No PEGI 18-Rated Games in Windows 8 Marketplace

Xbox Live integration and strong gaming presence, Windows 8 tablets have the potential to become the de facto tablet experience for the core gamer. At least they would, if Microsoft wasn’t shooting itself in the foot with a new decision. Windows 8 Marketplace will not carry RATED M (or PEGI 18 in Europe) products. The official guidelines for the restriction say that apps can’t “contain content or functionality that encourages, facilitates or glamorizes illegal activity”. Furthermore it can’t have alcohol, tobacco, drugs or weapons if they are displayed in a manner that glamorizes them or encourages their excessive use. Games that have excessive profanity are also banned. Few titles currently were slated for North American release that were carrying a Mature rating, but several PEGI 18 titles like Modern Warfare 3 were coming to the new UI and are now being banned. Keep in mind that this doesn’t mean you can’t play M or Pegi 18 games in Windows— you just won’t be able to use them inside of the new modern UI. In other words, if you get an x86 tablet, laptop or desktop you can still play them in desktop mode, just not under ARM. Considering the vast majority of Xbox gamers thrive on these M-rated beauties, this seems like a poor move on Microsoft’s part. Not only is it a slap in the face to gamers that would have possibly considered an ARM-based tablet for gaming, but it brings up a big concern about the nature of Windows 8 modern.

Does Windows 8 represent a slow shift to a “closed” platform?

It seems that the future of operating systems might see powerful digital distribution platforms that run smoothly– but it is a locked down future. Blackberry has always been locked down, iOS is locked, Windows Phone 7 and 8 are somewhat locked down, and now the legacy continues for the new UI in Windows. Controlling M-rated titles doesn’t flat-out make the new UI locked down. They have that right, but it certainly isn’t a welcome change for gamers. Combining this change with the fact you can’t side-load, can’t use 3rd party app stores in Metro and other factors is what hints at a more locked-down nature. This is in stark contrast to the open nature of the desktop. As it sits, Windows 8 is a fairly open platform for x86 users. The concern is that it seems inevitable that Windows 9 or 10 will eventually shed the desktop, just like Windows eventually shed true DOS support. When that happens, will the era of a more open-natured Windows be gone for good? Very likely. Is this a good or bad thing? Depending on how you look at it. Let’s face it, locked down ecosystems are more secure. I am a fan of Android, but it is plagued by security flaws that aren’t really an issue for iOS and WP users. It’s hard to say whether the additional security that comes with a more closed platform makes it worth giving up an open system. Honestly it will depend on preferences more than anything. Any readers into gaming? How does this new change in their policy towards gaming effect you? Are you still as excited about Windows 8 tablets? As for me, I don’t like the change, but at the very least x86 tablets can still open a windows (pun intended) to M-rated gaming. Via: Microsoft Update: As pointed out by one of our readers in the comments, I jumped the gun here. Microsoft is only bringing this ban to Europe from the sounds of it. M-rated titles should still be safe in the U.S., at least for now.]]>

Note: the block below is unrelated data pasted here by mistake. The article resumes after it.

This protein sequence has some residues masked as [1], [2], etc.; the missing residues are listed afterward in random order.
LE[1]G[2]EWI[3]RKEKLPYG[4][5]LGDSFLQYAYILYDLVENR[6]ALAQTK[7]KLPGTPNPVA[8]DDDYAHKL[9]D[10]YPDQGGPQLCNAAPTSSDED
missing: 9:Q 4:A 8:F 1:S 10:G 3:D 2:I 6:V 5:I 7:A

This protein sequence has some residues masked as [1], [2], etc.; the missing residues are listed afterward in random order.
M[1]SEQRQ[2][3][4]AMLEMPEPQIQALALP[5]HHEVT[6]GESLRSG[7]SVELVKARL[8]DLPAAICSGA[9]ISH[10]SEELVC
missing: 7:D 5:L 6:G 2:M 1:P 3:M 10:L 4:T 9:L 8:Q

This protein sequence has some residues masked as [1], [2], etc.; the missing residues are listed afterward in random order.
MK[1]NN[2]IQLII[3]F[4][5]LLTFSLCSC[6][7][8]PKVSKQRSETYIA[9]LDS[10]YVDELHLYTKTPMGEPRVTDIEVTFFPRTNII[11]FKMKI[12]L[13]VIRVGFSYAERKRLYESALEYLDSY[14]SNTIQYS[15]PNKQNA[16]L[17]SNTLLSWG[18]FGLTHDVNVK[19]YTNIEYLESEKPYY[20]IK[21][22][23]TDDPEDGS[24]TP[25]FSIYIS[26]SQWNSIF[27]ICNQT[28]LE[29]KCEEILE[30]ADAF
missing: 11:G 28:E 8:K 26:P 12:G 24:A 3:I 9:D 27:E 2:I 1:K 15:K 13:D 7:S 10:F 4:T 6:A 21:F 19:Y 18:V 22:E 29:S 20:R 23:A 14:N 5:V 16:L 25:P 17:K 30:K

Written by Andrew Grush


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  1. I dont see how locking M-rated games out of RT apps increases security. MS has the only mobile OS with parental controls. It should showcase this ability by allowing M-rated games. This would instantly be a huge selling point and put the other 2 mobile competitors on notice. MS is not leveraging a huge advantage it has here. Quite disappointing.

  2. Andrew Grush I think you have that wrong. Windows 8 won’t carry Pegi18 games, i have read no other article saying it won’t carry Rated M games. Even in the Microsoft blog you got this article from it says nothing about Rated M.

    • Upon further investigation— you are right. I jumped the gun. They have only announced no Pegi 18. Considering that PEGI 18 is the M-equivalent though, Microsoft might still bring this crazy rule over the U.S.– hopefully not though.
      Thanks for pointing that out, Robert! 🙂

      • No problem. I don’t think they will though. EU is more critical on games than we are here in the US, now I’m not saying that some nut job politicians and agencies haven’t tried but so far we’re safe. Microsoft makes Rated M games and sells them on the Xbox where a lot of kids play games. I don’t think Microsoft would ban Rated M games unless they had to.

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